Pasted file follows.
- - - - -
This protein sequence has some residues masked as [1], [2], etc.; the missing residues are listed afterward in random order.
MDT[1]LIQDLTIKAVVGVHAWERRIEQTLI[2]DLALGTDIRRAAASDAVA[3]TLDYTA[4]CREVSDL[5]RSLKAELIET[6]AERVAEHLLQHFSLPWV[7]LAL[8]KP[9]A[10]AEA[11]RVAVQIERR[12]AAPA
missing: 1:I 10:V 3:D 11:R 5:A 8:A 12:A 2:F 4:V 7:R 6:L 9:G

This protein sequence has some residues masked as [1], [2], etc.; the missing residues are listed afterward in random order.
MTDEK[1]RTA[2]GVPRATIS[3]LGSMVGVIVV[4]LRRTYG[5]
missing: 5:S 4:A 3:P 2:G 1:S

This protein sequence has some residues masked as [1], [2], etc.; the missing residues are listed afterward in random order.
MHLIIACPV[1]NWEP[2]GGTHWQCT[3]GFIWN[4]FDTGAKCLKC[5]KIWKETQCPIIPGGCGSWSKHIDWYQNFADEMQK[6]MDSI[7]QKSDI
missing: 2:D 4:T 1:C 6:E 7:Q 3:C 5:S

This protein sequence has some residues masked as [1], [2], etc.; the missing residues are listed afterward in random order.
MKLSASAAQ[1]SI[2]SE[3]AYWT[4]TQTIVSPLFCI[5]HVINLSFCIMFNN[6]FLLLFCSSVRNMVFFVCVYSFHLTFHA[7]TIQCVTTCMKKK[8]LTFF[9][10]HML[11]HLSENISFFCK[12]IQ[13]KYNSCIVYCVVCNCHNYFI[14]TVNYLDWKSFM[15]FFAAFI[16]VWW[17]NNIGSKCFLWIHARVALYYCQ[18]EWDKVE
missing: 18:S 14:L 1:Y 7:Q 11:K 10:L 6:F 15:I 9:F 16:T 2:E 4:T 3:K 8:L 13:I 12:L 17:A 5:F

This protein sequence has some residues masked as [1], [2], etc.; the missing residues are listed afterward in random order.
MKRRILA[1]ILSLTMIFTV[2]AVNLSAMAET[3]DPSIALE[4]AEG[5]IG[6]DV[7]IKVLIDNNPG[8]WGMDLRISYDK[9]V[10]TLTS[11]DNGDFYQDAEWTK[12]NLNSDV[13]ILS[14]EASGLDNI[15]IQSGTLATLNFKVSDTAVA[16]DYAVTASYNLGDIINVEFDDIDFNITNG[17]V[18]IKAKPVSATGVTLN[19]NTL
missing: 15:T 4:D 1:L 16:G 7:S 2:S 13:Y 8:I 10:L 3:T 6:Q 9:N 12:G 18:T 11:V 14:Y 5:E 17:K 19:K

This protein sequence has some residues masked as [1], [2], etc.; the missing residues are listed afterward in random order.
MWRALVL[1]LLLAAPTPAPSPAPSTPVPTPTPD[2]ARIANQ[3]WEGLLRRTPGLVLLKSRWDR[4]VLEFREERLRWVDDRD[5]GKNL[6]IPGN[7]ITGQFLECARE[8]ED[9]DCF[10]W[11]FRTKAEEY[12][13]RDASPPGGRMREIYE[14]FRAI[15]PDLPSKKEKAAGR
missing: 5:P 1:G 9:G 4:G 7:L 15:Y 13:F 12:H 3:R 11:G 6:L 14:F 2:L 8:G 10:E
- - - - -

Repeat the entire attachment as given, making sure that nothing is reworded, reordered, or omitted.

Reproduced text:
This protein sequence has some residues masked as [1], [2], etc.; the missing residues are listed afterward in random order.
MDT[1]LIQDLTIKAVVGVHAWERRIEQTLI[2]DLALGTDIRRAAASDAVA[3]TLDYTA[4]CREVSDL[5]RSLKAELIET[6]AERVAEHLLQHFSLPWV[7]LAL[8]KP[9]A[10]AEA[11]RVAVQIERR[12]AAPA
missing: 1:I 10:V 3:D 11:R 5:A 8:A 12:A 2:F 4:V 7:R 6:L 9:G

This protein sequence has some residues masked as [1], [2], etc.; the missing residues are listed afterward in random order.
MTDEK[1]RTA[2]GVPRATIS[3]LGSMVGVIVV[4]LRRTYG[5]
missing: 5:S 4:A 3:P 2:G 1:S

This protein sequence has some residues masked as [1], [2], etc.; the missing residues are listed afterward in random order.
MHLIIACPV[1]NWEP[2]GGTHWQCT[3]GFIWN[4]FDTGAKCLKC[5]KIWKETQCPIIPGGCGSWSKHIDWYQNFADEMQK[6]MDSI[7]QKSDI
missing: 2:D 4:T 1:C 6:E 7:Q 3:C 5:S

This protein sequence has some residues masked as [1], [2], etc.; the missing residues are listed afterward in random order.
MKLSASAAQ[1]SI[2]SE[3]AYWT[4]TQTIVSPLFCI[5]HVINLSFCIMFNN[6]FLLLFCSSVRNMVFFVCVYSFHLTFHA[7]TIQCVTTCMKKK[8]LTFF[9][10]HML[11]HLSENISFFCK[12]IQ[13]KYNSCIVYCVVCNCHNYFI[14]TVNYLDWKSFM[15]FFAAFI[16]VWW[17]NNIGSKCFLWIHARVALYYCQ[18]EWDKVE
missing: 18:S 14:L 1:Y 7:Q 11:K 10:L 6:F 15:I 9:F 16:T 2:E 4:T 3:K 8:L 13:I 12:L 17:A 5:F

This protein sequence has some residues masked as [1], [2], etc.; the missing residues are listed afterward in random order.
MKRRILA[1]ILSLTMIFTV[2]AVNLSAMAET[3]DPSIALE[4]AEG[5]IG[6]DV[7]IKVLIDNNPG[8]WGMDLRISYDK[9]V[10]TLTS[11]DNGDFYQDAEWTK[12]NLNSDV[13]ILS[14]EASGLDNI[15]IQSGTLATLNFKVSDTAVA[16]DYAVTASYNLGDIINVEFDDIDFNITNG[17]V[18]IKAKPVSATGVTLN[19]NTL
missing: 15:T 4:D 1:L 16:G 7:S 2:S 13:Y 8:I 10:L 3:T 6:Q 9:N 12:G 18:T 11:V 14:Y 5:E 17:K 19:K

This protein sequence has some residues masked as [1], [2], etc.; the missing residues are listed afterward in random order.
MWRALVL[1]LLLAAPTPAPSPAPSTPVPTPTPD[2]ARIANQ[3]WEGLLRRTPGLVLLKSRWDR[4]VLEFREERLRWVDDRD[5]GKNL[6]IPGN[7]ITGQFLECARE[8]ED[9]DCF[10]W[11]FRTKAEEY[12][13]RDASPPGGRMREIYE[14]FRAI[15]PDLPSKKEKAAGR
missing: 5:P 1:G 9:G 4:G 7:L 15:Y 13:F 12:H 3:R 11:G 6:L 14:F 2:L 8:G 10:E